27 February 2021

15-channel DBPSK 500Bd 30KHz, CIS (wideband?) Akula

Quite rare Akula ("Shark") [1] signal catched by my friend KarapuZ. The usual Akula 500Bd/1000 FSK2 waveform is preceeded by the transmission of 15 PSK tones (MPSK-15) lasting the same time of the FSK signal. The 15 channels are about 2200 Hz spaced and occupy a bandwidth of 30 KHz, each channel consisting of a Differential BPSK modulated tone at the symbol rate of 500Bd (Akula II), ie the same of the following FSK2 burst; the 15 subcarriers are not orthogonal (Figs 1,2).

Fig. 1

Fig. 2
 
Either the DBPSK channels and the FSK2 transport the same data and use the well-known distinctive sign "1771/"  as shown in Figure 3.
As per [1], FSK2 Akula may be descrambled using the LFSRs described by the polinomyals x^5+x^3+x+1 or x^4+x^3+1 after differential decoding: well, in this case none of the two modes (DBPSK and FSK2) is successfully descrambled using the above polynomials.
 
Fig. 3 - ending parts of the demodulated bitstreams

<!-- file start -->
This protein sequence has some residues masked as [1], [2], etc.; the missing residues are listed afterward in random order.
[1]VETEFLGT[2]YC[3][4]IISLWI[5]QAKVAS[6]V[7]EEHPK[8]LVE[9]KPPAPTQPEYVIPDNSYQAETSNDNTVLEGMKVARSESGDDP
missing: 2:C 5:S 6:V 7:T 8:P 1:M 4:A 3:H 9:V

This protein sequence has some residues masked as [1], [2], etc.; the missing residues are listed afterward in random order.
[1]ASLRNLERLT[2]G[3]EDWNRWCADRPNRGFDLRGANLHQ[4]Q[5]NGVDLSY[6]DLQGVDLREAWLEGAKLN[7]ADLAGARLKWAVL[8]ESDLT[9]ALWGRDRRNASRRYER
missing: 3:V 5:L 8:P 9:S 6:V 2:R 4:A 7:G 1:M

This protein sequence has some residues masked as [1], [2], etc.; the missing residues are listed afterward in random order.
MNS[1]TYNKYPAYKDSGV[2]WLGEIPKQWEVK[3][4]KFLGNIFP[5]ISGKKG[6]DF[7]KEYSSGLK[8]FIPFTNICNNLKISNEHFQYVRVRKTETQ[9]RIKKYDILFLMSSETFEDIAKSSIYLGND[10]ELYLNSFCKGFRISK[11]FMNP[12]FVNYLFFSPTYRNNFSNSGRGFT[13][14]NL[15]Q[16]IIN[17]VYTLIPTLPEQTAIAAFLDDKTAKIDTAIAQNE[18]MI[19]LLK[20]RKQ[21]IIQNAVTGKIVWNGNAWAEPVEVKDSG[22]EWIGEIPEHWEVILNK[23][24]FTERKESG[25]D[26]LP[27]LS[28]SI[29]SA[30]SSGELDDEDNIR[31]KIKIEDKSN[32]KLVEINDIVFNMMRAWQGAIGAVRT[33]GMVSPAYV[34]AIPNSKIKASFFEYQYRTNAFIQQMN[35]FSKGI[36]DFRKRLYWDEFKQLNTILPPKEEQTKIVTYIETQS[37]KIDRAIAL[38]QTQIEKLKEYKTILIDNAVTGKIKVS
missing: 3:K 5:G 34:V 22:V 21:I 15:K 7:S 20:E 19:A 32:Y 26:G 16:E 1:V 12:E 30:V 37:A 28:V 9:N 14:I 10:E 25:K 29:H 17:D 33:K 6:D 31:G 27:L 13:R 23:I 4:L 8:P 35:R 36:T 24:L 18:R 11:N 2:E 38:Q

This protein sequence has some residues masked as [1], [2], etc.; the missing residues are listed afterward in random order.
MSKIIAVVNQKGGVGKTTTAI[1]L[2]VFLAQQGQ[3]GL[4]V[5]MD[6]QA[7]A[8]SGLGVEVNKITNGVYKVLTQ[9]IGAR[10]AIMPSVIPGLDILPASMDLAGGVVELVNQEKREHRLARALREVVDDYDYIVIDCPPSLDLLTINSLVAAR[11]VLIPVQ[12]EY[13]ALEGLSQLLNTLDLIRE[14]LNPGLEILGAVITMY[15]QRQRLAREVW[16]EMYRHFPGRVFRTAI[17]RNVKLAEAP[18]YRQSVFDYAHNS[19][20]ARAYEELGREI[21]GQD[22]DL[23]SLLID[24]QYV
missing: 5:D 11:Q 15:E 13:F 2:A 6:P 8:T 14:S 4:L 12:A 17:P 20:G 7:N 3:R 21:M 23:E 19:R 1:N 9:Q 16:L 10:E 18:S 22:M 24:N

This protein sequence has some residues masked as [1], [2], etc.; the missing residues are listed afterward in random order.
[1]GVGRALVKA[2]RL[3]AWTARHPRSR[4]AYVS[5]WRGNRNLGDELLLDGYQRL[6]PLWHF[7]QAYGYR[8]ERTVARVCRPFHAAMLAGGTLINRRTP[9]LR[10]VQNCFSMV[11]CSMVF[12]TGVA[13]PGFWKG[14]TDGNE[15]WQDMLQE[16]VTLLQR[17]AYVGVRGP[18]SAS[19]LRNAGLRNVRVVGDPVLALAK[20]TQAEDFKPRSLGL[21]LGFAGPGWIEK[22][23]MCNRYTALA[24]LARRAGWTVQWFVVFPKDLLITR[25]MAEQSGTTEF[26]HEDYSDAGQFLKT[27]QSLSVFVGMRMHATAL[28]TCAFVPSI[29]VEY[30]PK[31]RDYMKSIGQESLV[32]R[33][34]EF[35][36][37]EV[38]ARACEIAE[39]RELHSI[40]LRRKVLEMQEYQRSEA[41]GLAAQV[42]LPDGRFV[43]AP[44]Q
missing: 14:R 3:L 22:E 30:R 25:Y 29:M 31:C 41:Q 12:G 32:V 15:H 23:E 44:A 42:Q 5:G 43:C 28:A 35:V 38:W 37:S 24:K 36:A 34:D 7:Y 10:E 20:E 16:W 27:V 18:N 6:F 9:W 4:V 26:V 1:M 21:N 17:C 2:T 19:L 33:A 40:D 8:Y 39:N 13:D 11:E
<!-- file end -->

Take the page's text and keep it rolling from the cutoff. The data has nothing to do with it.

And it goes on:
The FSK2 signal is exactly centered on the passband of the preceeding 8th DBPSK tone (likely the "call" frequency): it could be that the FSK2 signal is targeted to "legacy" receivers while the wideband part to "stared" SDR receivers (as said, the contents are the same)... but that's only a my guess, who knows? anyway, using such a width signal (about 30 kHz) should provide good noise immunity. It's to notice how the power of the FSK signal appears spreaded on the DBPSK signals (same transmitter). 
 
The use of BPSK modulation (Akula II) is not new, as a 2015 recording demonstrates (Figure 4). Also in this sample, the FSK signal is centered on the passband of the preceeding BPSK subcarrier, although the switch time  BPSK -> FSK2 is longer than the one 15xDBPSK -> FSK2. The two demodulated bitstreams - at least in this sample - are not the same (Figure 5).
 
Fig. 4 

 
Fig. 5




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